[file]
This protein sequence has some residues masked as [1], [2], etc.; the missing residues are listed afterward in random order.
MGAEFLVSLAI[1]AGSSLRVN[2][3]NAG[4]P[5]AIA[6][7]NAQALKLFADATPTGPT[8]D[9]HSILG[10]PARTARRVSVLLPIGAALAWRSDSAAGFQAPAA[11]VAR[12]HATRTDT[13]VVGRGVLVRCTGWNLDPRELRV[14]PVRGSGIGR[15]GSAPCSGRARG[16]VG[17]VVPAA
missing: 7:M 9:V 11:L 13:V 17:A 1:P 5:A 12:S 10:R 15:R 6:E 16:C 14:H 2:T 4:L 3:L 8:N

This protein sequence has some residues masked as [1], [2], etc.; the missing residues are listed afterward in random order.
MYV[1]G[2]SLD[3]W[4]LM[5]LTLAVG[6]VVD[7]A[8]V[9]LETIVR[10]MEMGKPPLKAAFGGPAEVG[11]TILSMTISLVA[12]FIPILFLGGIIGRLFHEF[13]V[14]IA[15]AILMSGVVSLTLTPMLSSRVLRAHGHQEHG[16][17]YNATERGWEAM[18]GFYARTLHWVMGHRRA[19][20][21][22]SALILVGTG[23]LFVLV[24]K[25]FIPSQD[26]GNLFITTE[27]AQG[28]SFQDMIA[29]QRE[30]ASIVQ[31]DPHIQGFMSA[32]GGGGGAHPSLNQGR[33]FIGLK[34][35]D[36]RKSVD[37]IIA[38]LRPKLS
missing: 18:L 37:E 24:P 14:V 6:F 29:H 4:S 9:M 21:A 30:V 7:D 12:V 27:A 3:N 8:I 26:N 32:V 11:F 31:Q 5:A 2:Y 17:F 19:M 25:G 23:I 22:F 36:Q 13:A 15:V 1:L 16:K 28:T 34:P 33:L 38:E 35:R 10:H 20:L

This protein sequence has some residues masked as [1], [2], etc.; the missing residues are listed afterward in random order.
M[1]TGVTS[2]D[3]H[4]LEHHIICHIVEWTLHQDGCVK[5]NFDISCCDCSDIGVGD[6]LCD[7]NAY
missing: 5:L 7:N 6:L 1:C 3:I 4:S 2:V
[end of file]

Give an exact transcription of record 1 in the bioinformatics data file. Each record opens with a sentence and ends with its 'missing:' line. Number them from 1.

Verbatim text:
This protein sequence has some residues masked as [1], [2], etc.; the missing residues are listed afterward in random order.
MGAEFLVSLAI[1]AGSSLRVN[2][3]NAG[4]P[5]AIA[6][7]NAQALKLFADATPTGPT[8]D[9]HSILG[10]PARTARRVSVLLPIGAALAWRSDSAAGFQAPAA[11]VAR[12]HATRTDT[13]VVGRGVLVRCTGWNLDPRELRV[14]PVRGSGIGR[15]GSAPCSGRARG[16]VG[17]VVPAA
missing: 7:M 9:V 11:L 13:V 17:A 1:P 5:A 12:S 10:R 15:R 6:E 16:C 14:H 2:T 4:L 3:L 8:N